Released on DVD in 2005 to commemorate the film's fifteenth anniversary, Cry-Baby docks on the format in a Director's Cut letterboxed at 1.85 and enhanced for 16x9 displays. The transfer kills, baby, kills; it's not immune to grain and there are some minor issues with edge-enhancement, but I've personally never seen it this vivid nor remembered it as such. Would that the same could be said of the occasionally-hollow DD 2.0 audio (the entire introduction to the hillbilly Riviera, for instance, sounds tinny), whose volume levels fluctuate during the musical numbers. I would've loved a DD 5.1 remix if only to gauge its impact on the heavenly vocals of James Intveld and Rachel Sweet.
Waters records a feature-length yakker that is packed with wonderfully personal tidbits, demonstrating a conversance with film history that rivals (and mimics) the kind of enthusiasm for film that makes, oftentimes, a certain breed of great, kinetic filmmaker. It works for poets, painters--why not directors? Waters, along the way, offers great analysis of the place for his films and reveals a lot of the humanity and insight that marks all of his stuff as just a little warmer than you'd expect from a merciless social satirist. (Why is his cameo on "The Simpsons" one of that series' best? Same reason.) The track is invaluable, too, for Waters's trainspotting of the elided footage seamlessly reinstated for this release.
"It Came From Baltimore" (48 mins.) is a freshly-minted documentary that reunites most of the cast and crew of the film to reminisce about the shooting of the picture. Revealed are great memories of how everyone made Lords feel more comfortable by unearthing their sordid criminal pasts (Lords, acting in a film alongside Iggy Pop and Patty Hearst, suddenly found her former lifestyle somewhat mundane), and how Locane was then (at the age of 17) and is now (at the age of 32) something of a pris. She's the only one who doesn't seem like she's glad to be back and discussing the flick (even Johnny Depp musters a little energy to express what appears to be genuine gratitude towards Waters for helping him break out of his "21 Jump Street"/TIGER BEAT constraints), and many of her anecdotes are delightfully askew. I did enjoy her story of walking up to Hearst on set and asking if she'd ever been in prison.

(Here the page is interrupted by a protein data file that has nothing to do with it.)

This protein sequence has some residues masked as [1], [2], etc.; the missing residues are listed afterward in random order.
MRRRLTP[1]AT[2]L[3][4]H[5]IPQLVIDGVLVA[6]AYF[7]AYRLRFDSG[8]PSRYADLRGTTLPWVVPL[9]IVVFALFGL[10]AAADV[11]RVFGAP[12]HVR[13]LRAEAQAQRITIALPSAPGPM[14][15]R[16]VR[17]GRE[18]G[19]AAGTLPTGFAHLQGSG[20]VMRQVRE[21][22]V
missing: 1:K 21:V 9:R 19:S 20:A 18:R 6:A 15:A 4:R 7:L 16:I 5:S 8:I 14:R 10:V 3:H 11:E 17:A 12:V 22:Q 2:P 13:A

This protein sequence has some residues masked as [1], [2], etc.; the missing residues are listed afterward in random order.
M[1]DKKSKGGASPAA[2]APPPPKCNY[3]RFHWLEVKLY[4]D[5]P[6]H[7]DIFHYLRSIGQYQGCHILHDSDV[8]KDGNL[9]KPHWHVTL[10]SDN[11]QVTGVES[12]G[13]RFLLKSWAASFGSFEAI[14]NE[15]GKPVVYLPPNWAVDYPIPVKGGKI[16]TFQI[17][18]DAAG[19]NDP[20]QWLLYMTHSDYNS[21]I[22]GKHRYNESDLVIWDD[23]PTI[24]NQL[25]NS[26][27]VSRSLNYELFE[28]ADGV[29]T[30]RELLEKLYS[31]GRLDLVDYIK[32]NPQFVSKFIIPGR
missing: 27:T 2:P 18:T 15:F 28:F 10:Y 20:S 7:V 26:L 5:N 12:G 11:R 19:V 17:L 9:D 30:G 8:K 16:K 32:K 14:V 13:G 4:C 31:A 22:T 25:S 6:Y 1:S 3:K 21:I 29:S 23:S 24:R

"Deleted Scenes" (7 mins.) don't include the extended numbers inserted for the television cut of the picture (approved by Waters but not approved by Waters, if you get my meaning), but do include a little-girl contortionist who was cut with regrets, a little more of Toe-Joe and Wanda (proving that Lords is not bad at all in the right context), more with the judge outside the courthouse, a "chicken" dance that almost resulted in a real fight between the "squares" and Johnny Depp after the cameras stopped rolling, and an extended bit at the ball in which Lords's character protests her virginity that would never have passed the studio-mandated PG-13 test. As Waters relates, for a PG-13 you can say "oh, fuck" twice and "I want to fuck" never and definitely not "oh, fuck" three times. That's the sort of stuff they should put in the ratings-explanation bar on the poster. Trailers for The Big Lebowski: Special Edition, The Wedding Date, and "Northern Exposure" (the first three seasons) as well as the Focus reel round out the Universal platter. Originally published: February 7, 2007.